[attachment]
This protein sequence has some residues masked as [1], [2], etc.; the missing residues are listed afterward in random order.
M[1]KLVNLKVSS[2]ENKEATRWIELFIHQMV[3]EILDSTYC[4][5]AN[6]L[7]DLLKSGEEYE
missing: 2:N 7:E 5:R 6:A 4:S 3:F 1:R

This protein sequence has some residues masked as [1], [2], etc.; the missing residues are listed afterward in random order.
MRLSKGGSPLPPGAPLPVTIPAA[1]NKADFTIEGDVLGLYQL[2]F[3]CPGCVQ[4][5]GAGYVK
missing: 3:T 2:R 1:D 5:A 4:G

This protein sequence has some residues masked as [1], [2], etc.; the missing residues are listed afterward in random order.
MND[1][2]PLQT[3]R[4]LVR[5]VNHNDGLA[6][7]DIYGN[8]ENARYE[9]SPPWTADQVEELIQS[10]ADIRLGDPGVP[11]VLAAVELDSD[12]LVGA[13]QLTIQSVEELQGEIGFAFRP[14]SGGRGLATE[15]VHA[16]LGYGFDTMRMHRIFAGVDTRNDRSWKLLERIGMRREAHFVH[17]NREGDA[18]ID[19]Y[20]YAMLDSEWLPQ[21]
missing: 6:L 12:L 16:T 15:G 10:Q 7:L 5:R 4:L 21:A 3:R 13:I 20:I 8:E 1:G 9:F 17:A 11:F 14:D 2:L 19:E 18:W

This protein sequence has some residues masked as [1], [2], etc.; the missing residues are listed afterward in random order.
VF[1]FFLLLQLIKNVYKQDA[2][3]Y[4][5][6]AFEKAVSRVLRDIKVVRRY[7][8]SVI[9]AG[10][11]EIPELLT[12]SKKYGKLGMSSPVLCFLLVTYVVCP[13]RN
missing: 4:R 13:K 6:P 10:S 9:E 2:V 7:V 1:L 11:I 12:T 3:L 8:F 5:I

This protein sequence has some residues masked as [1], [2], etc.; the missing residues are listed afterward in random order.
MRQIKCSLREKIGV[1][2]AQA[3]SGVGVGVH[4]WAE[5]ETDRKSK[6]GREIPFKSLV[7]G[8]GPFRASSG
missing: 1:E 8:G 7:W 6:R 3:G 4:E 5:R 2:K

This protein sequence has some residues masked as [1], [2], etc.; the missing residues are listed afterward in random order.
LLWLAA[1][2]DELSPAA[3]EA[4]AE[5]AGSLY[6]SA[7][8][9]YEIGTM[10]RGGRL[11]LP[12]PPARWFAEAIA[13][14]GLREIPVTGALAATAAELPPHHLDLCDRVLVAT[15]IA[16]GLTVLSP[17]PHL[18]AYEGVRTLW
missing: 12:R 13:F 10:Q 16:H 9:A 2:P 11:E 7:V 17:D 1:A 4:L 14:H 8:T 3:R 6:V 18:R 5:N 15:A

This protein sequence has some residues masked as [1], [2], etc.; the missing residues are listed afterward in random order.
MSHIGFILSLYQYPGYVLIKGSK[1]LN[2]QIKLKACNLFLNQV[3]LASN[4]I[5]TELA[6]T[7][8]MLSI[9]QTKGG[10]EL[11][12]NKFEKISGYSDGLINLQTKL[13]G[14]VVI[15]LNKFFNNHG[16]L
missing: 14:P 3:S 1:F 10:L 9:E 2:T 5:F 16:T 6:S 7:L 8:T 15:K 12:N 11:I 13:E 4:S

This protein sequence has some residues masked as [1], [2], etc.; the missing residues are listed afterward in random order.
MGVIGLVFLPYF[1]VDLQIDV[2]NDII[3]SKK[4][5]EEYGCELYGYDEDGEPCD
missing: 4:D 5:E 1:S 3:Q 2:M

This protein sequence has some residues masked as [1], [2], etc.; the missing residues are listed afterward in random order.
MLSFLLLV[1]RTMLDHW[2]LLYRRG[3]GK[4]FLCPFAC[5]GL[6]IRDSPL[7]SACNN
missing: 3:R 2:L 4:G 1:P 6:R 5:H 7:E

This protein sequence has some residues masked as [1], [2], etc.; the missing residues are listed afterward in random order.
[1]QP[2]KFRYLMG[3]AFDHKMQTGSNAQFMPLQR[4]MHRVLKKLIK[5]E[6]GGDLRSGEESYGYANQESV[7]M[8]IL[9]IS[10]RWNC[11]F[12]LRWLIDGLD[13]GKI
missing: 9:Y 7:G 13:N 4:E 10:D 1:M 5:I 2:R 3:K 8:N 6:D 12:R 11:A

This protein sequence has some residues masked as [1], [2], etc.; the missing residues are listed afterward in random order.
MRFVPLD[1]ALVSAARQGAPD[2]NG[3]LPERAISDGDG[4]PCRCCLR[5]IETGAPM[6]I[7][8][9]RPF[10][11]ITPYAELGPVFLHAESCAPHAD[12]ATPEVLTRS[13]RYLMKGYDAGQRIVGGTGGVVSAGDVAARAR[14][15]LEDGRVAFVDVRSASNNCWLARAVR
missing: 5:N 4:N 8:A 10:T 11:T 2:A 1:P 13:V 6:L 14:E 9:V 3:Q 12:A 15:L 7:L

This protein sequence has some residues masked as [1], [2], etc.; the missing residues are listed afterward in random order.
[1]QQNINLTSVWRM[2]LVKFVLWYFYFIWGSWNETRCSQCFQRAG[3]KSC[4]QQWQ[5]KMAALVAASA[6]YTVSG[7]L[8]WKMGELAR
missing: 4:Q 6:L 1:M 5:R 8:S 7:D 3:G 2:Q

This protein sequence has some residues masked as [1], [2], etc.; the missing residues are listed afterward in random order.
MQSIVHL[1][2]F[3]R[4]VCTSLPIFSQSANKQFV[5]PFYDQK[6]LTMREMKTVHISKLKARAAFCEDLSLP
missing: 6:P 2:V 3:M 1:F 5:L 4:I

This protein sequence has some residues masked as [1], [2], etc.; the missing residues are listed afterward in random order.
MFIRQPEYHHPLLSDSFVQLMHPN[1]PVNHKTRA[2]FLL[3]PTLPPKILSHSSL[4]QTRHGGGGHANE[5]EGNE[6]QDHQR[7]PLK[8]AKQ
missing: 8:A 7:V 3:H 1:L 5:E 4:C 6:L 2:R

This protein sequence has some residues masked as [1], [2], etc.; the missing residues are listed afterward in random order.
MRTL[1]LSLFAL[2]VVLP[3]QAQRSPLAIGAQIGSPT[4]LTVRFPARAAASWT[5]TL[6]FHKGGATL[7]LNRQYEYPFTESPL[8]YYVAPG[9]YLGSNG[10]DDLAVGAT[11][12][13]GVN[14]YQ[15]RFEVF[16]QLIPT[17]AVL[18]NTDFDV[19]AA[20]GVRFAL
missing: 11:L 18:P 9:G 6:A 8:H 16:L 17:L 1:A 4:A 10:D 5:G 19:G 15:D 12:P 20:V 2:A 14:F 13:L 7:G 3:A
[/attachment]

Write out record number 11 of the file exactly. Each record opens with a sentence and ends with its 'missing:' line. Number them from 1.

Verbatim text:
This protein sequence has some residues masked as [1], [2], etc.; the missing residues are listed afterward in random order.
MRFVPLD[1]ALVSAARQGAPD[2]NG[3]LPERAISDGDG[4]PCRCCLR[5]IETGAPM[6]I[7][8][9]RPF[10][11]ITPYAELGPVFLHAESCAPHAD[12]ATPEVLTRS[13]RYLMKGYDAGQRIVGGTGGVVSAGDVAARAR[14][15]LEDGRVAFVDVRSASNNCWLARAVR
missing: 5:N 4:N 8:A 10:T 11:T 2:A 1:P 13:V 6:L 14:E 9:V 3:Q 12:A 15:L 7:L